July 29, 2013
Have you ever wondered why one day scientists/nutritionists say something is good for you and then the next, they say it is not? Why does the nutrition community keep “changing their minds?” In the 1970’s eggs were reported to be really “good for you;” then in the 1980’s and early ‘90’s, the public was told eggs were bad for you. How can the scientific community be so wrong and how can scientific facts change? A fact is a fact, right?
There are several influences on how the results of scientific research are reported and what the public understands about the data being presented. First, there are the studies themselves. At any given time, there may be individual studies being conducted simultaneously by researchers around the world about the same substance, but the studies are not identical and the results likely will not be the same.
If I were to conjure up a fictitious example, let’s say that four groups of researchers in four different countries are studying the effects of lollipop consumption. One group wants to know the impact of lollipop consumption on weight gain among children ages 4-7. Another group is investigating the correlation between lollipops and tooth decay in children ages 6-12. At another university, researchers want to know if eating lollipops acts as a stress reliever for high school students taking exams and a fourth group is measuring the influence of lollipops as an aid in smoking cessation among adults 21 and older. Four groups, four studies, one candy. The results will not only vary, but will be released at various times. We might expect a headline that says: “Research Confirms Lollipops Can Rot Kids’ Teeth” and then six months later, a headline that says: “Test Taking Teens Should Eat Lollipops.” So, should your child eat or abstain from lollipops? Additional confusing headlines will boast the results of the other studies. A casual reader might ask after the flurry of headlines months or years apart, “Wait I thought lollipops were bad for you, but now you tell me they actually have benefits?”
As you can see, the study results don’t actually contradict each other because the researchers set out to measure different outcomes using different methodologies. The results are unrelated, but given the same subject – lollipops – consumers may see a common thread.
Add to this, the interpretation of the data. As much as researchers try to lay out the facts and data in a logical and understandable manner, reporters and even some health professionals, who are less expert on the topic, may see things differently. Sometimes they just don’t understand the topic, sometimes they manipulate the data to say what they want. Sensational headlines help media outlets attract readers, viewers or online visitors. So while a headline that says, “Research Suggest that Lollipops May Help Alleviate Stress Among Test Taking Teens,” may be more accurate, the phrase “Test Taking Teens Should Eat Lollipops” begs the question, “why?” getting the audience to read on or tune in.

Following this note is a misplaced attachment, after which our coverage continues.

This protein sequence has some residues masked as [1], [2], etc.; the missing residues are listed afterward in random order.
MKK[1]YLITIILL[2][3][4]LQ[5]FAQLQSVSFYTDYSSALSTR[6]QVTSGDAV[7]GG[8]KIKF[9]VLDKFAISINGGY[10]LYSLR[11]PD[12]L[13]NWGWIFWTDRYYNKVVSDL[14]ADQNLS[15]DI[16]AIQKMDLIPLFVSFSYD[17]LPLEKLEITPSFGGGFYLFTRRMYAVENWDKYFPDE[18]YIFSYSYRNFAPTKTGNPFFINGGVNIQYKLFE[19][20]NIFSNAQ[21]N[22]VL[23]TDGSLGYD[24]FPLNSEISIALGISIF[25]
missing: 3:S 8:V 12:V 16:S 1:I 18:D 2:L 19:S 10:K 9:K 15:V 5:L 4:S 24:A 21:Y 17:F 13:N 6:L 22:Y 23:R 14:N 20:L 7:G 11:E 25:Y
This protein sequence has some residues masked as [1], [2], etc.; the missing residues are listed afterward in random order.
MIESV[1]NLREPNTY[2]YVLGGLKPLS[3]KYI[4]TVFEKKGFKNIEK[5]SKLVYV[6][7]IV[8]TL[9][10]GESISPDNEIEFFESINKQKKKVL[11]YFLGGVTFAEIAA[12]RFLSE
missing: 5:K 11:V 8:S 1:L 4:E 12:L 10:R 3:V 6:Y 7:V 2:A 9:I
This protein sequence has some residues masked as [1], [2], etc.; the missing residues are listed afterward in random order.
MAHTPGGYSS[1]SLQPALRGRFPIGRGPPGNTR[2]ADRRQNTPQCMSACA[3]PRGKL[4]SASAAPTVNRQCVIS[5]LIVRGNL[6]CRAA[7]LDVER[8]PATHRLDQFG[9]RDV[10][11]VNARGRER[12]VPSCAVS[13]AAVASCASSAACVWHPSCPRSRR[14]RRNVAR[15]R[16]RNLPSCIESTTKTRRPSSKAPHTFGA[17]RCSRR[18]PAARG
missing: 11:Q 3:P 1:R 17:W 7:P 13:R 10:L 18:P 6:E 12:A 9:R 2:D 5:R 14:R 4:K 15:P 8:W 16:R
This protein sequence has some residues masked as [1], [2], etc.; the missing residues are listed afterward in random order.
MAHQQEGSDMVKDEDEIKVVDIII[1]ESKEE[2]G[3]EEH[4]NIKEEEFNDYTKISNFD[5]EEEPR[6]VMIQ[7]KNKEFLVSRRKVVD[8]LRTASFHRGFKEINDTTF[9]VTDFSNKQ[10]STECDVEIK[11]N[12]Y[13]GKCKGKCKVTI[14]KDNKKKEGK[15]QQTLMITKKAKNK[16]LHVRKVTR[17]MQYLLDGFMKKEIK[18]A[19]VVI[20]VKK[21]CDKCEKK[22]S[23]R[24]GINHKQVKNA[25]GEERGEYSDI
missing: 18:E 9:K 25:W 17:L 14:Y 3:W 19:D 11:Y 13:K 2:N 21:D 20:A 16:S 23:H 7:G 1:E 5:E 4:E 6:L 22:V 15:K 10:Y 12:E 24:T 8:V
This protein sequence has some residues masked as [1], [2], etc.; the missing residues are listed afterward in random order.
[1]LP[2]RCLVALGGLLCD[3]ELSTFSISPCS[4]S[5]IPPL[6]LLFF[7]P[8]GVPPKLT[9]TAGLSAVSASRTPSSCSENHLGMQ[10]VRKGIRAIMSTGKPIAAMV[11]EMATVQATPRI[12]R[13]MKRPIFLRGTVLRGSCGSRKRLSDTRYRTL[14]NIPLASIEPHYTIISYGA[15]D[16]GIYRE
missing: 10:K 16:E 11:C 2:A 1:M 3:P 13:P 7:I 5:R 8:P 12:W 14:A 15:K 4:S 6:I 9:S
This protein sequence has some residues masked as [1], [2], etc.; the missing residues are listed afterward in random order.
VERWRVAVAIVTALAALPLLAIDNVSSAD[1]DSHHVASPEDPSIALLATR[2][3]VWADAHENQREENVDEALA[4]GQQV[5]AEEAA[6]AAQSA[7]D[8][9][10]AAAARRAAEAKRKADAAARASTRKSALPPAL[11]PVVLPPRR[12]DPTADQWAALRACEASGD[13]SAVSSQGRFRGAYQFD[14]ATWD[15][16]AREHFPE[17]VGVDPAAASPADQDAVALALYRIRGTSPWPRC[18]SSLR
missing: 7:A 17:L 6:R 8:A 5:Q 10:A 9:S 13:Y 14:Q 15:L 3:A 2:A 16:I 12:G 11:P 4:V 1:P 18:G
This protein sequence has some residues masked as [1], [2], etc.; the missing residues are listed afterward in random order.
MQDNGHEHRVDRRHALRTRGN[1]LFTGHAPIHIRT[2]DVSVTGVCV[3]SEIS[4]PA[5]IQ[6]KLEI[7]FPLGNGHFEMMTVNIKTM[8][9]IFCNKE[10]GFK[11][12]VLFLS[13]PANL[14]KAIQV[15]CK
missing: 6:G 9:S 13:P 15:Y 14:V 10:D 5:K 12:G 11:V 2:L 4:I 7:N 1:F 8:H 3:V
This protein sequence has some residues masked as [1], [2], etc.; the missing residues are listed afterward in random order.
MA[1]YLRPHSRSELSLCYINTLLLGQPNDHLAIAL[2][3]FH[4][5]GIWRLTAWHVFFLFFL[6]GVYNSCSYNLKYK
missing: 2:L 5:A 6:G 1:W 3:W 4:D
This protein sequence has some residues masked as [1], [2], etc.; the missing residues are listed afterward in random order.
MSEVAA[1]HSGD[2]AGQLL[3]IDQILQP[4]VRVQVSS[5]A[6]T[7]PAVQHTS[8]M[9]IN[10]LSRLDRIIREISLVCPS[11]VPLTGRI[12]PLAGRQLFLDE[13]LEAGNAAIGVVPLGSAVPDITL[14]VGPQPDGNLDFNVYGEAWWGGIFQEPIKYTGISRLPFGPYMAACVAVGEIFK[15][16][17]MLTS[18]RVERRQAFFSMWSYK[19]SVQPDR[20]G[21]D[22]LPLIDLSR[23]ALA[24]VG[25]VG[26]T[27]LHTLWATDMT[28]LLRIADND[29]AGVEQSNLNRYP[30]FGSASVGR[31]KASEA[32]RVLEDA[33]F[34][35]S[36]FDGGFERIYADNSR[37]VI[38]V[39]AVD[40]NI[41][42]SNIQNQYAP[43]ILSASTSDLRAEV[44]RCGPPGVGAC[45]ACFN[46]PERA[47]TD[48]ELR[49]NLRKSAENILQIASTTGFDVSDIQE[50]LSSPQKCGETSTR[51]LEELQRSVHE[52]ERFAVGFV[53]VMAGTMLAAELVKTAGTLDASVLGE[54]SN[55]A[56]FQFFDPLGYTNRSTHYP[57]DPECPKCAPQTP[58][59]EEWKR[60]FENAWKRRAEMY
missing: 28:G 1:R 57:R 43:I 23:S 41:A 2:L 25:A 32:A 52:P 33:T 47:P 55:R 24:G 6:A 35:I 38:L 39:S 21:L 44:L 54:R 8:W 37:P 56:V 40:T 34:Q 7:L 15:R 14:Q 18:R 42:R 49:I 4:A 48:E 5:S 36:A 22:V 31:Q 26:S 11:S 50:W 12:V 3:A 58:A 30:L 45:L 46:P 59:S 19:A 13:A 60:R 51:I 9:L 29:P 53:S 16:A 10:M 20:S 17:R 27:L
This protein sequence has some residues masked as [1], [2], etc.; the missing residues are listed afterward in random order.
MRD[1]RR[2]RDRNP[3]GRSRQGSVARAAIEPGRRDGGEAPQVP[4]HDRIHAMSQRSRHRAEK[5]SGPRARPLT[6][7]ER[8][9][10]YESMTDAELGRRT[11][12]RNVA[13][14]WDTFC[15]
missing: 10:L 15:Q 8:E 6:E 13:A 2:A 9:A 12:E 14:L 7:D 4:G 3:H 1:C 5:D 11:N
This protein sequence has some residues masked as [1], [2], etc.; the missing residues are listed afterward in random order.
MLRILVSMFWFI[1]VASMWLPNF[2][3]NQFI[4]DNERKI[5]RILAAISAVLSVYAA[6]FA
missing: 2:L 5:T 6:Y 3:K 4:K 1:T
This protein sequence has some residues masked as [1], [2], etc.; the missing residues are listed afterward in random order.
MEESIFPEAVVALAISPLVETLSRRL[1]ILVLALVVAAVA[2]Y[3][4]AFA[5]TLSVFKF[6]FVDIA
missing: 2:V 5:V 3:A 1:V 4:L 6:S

All this is not to say that from time to time scientists don’t disagree with one another as to how they interpret the data. Some are more conservative, some are less. Sometimes a study will have unusual findings, or findings that do not agree with the bulk of the scientific evidence, a “blip” if you will, in the data. News media is often attracted to these type of stories that are contrary to everyday belief, because they are provocative. However, the danger lies when these stories are promoted as fact, rather than what they are: “blips” in the data. Sometimes findings that are contrary to conventional thinking are in fact accurate, but, more likely than not, they have different findings for a reason: using a different study design, not controlling for certain variables, or studying a slightly different compound or dose level. However, that doesn’t mean common thinking about nutrition should change.
Good scientific thinking is based on the weight of the scientific evidence, which means majority rules. So next time you read a sexy, sensational headline that is off the wall, ask yourself, what does this mean? Why might this finding have occurred? Who is promoting this finding? Most likely, you’ll find that it’s not that nutrition advice is constantly changing, but that the headlines may be misleading us to think it is.
Haley, an AE in Kellen’s Atlanta office, serves as President of the Calorie Control Council, a non-profit trade association in the light and reduced-calorie food and beverage industry. She also serves as the Executive Director of a non-profit trade association in the food ingredients world.